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Review: “This Poison Heart”: Deadly Plants and Long-Kept Secrets Take Root in Upstate New York

Cover of "This Poison Heart" (Photo Credit: Shianne Henion / ASP)

By Shianne Heinon | September 13, 2021

Deep in the woods behind an old manor, a garden of skeletal and deadly plants grow ever anxious for their chance at revival. With an intricately woven plot of Greek mythology and long-kept secrets, “This Poison Heart” is the perfect novel for those who adore dark-academia.

Kalynn Bayron’s second novel is set in the small town of Rhinebeck, New York, right along the Hudson River. It was released June 29, 2021 by Bloomsbury Publishing.

Briseis Greene is a unique girl. Starting from when she was a child, she has always had an affinity for plants. She could grow them with the touch of her finger. Based on her mood, the plants respond by growing out of, or shrinking into, their pots. Everywhere she goes, she draws the attention of the trees, flowers, ivy, and most of all, plants filled with poison.

The action starts when a property lawyer shows up to the doorstep of Briseis’s Brooklyn apartment. The lawyer, Mrs. Redmond, informs her and her moms that Briseis has inherited the estate of her deceased aunt, Circe Colchis. After hesitancy, and a hefty discussion with her moms -- as Briseis is an adopted child -- she decides that the three of them can spend their summer there, to see if this is a place where they want to live.

Bayron captures Rhinebeck’s smallness with vivid descriptions of what upstate New York is like, such as the imagery of vivid farm lands, forest-covered roads, and main street shops. I could tell Bayron took her time while researching because she writes about several known places in the town. One is the chocolate shop that Briseis and her friend Karter pass, called Samuel’s Sweet Shop. The chocolaterie is quite the tourist spot in the town, along with the Beekman Arms Inn, the oldest inn of America.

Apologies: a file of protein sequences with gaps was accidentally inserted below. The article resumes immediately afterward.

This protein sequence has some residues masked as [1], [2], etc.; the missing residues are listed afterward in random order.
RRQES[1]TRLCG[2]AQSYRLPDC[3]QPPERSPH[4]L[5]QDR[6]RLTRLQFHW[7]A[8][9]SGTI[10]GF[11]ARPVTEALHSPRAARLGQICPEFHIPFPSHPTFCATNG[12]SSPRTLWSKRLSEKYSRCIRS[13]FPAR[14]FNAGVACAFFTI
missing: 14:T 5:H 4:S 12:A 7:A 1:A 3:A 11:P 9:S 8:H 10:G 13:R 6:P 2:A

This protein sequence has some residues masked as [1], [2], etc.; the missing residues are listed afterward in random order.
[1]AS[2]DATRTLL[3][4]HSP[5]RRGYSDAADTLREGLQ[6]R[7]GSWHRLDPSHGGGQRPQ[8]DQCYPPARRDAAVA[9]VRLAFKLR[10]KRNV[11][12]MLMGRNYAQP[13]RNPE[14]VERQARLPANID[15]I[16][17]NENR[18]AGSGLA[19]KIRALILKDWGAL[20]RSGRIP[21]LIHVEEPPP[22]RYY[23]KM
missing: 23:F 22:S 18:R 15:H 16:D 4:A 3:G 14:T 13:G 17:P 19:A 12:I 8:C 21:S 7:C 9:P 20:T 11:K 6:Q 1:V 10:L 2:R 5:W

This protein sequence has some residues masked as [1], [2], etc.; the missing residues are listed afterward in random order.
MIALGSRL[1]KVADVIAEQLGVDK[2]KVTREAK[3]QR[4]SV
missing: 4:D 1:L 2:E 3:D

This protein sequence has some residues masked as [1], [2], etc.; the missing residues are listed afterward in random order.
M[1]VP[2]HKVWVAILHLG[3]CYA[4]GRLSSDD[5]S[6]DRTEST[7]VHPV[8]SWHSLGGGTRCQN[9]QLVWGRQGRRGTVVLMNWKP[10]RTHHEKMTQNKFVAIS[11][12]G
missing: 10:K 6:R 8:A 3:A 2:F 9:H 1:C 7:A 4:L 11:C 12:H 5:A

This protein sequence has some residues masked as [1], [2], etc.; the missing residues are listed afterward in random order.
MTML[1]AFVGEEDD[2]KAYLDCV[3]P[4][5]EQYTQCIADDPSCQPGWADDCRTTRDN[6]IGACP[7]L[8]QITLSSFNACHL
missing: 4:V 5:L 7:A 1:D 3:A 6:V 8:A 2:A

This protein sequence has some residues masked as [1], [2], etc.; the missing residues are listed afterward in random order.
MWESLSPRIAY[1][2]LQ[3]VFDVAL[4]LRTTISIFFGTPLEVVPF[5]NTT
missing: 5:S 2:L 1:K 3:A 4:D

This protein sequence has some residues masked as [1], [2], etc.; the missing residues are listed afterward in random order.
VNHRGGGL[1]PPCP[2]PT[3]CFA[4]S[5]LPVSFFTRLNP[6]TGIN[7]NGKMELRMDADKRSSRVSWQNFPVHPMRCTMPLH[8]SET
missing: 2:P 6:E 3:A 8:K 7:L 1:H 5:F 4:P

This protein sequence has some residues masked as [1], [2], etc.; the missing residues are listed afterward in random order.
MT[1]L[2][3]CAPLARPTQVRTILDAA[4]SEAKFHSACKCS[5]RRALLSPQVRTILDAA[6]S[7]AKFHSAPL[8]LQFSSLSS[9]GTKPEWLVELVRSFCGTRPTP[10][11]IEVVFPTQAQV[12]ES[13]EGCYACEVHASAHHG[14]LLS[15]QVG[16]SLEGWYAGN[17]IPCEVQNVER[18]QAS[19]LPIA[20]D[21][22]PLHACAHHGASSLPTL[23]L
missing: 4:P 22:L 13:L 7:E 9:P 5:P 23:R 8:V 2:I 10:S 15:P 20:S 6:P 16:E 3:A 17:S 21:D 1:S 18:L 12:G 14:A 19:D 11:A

While clearing out their “new” old home, Briseis discovers that one of the keys she wields is actually to a garden behind the house. She travels deep into the forest beyond, where poisonous vines open up a path for her and guide her to the coveted garden. Dead limbs of gorgeous plants align the garden floor, and in the back, guarded by what’s known as the moon gate, resides a cultivation of plants so deadly an average human could not breathe them in. Or else they die.

This, among the secrets Briseis discovers about her dead ancestors, paved the way for Bayron to craft a story that is unusual for magical realism due to its uniqueness. In “This Poison Heart,” Rhinebeck is filled with strangeness, such as a creepy medical examiner, a vanishing girl, and an old man with a knife. The suspense of these strange characters kept me turning the page, wondering who they were, what purpose they had, and how they influenced the story.

Bayron keeps a steady pace throughout the book, using interesting plot points to keep the reader engaged with what’s going to arrive next. An intriguing moment occurs when Briseis finds a painting of a woman named Medea, who in Greek times, was a follower of Hecate. This starts Briseis on a scavenger hunt to find the truth of this woman, and what ties she may have to her.